About Tancook Come and explore Tancook Island – a true Nova Scotian treasure just waiting to be discovered.
We are a unique community located approximately 6 miles off Chester, Nova Scotia – where vibrant artistry, a pristine natural environment, and a history rooted deeply in strong fishing traditions intertwine.
We invite you to leave your cares on the mainland and take a relaxing hour long ferry ride to visit us across beautiful Mahone Bay – or feel welcome to sail into our protected cove and stay awhile.
Come breathe in the sea salt air. Explore by hiking, biking, or beach combing for sea glass and shells. Enjoy a snack or meal at one of our eating establishments. Take a walk or rent a bike and ride to our museum where you will discover stories of days gone by.
Make Big Tancook your destination of choice to explore Lunenburg, Mahone Bay, Chester and Peggy’s Cove. There is no place better to allow the pace of life to slow than Big Tancook Island.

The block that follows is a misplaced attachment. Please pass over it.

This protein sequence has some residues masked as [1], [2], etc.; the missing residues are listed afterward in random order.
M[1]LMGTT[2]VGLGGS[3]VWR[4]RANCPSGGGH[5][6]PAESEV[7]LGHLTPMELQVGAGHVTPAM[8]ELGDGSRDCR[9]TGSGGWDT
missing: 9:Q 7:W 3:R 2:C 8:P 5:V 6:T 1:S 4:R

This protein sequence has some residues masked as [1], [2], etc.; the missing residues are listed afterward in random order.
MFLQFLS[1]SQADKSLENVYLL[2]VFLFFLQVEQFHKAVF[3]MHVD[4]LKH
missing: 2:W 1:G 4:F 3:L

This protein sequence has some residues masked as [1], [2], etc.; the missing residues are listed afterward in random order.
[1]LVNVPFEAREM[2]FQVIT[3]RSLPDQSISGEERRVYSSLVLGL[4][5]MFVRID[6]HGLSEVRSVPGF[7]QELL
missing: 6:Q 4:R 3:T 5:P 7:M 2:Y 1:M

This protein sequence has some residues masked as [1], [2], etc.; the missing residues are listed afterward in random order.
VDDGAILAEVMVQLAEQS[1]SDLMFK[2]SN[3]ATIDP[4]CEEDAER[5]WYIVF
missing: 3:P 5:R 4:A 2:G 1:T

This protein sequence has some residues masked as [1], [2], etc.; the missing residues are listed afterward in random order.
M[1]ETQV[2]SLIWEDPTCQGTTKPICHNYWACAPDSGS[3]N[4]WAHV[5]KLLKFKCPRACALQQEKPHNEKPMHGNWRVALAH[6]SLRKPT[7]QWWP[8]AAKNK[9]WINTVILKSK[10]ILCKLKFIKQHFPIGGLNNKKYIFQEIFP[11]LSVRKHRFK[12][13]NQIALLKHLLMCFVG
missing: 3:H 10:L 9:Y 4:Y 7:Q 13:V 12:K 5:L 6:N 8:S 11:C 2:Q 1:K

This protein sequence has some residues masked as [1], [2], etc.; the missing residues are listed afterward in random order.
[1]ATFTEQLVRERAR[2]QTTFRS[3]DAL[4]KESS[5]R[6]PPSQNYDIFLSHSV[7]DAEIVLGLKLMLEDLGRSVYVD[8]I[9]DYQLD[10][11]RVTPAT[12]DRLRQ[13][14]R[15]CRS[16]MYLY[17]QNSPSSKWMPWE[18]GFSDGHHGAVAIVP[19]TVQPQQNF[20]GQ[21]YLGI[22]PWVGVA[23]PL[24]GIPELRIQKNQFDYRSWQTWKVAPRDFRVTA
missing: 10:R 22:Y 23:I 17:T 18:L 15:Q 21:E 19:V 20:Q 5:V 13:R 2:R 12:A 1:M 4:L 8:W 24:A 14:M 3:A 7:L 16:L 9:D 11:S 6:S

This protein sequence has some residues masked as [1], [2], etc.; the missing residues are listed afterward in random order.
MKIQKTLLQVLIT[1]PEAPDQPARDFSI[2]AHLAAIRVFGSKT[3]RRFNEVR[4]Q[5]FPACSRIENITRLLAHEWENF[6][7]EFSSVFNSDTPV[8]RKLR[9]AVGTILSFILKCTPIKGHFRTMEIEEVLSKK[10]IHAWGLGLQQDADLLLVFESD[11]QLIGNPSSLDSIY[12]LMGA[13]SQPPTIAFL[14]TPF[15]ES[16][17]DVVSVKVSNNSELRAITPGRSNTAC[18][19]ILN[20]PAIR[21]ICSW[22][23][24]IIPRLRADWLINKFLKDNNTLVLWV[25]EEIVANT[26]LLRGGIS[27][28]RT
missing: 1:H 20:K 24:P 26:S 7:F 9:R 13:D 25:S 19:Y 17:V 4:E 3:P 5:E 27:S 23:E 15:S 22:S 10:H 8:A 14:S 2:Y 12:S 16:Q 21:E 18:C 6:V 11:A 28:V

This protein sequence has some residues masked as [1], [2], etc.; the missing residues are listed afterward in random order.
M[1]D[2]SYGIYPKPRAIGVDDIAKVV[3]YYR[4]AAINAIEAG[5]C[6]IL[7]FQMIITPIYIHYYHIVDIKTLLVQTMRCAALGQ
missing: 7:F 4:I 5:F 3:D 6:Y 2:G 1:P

You may find this map helpful when planning your visit to Tancook.
(Click on image to view full size.)
Rec Centre The Rec Centre is now closed for the season.
Beaches The pepper sand of Southeast Cove Beach is warmed by the tides rising over the sand bars that extend 200 meters from shore into the ocean. The water temperature can reach up to 18 C. This is our largest and most popular beach.
Just past Southeast Cove is an interesting rocky beach called “Gravel Cove” where the rounded stones pop and gurgle as the waves wash in and out. On the way to Gravel Cove, check out the intriguing tubular and bubble-like formations in the flat, rocky outcrops that stretch into the ocean.
Additionally, a fossil beach is located very close to the wharf where the ferry docks. On this beach you may be lucky enough to find a treasure from long ago. There is also a quiet, secluded shingle beach on the other side of the island at Little Kaffel, which offers a lovely spot to have a picnic lunch, fly a kite or just spread a blanket and enjoy the sounds of the sea.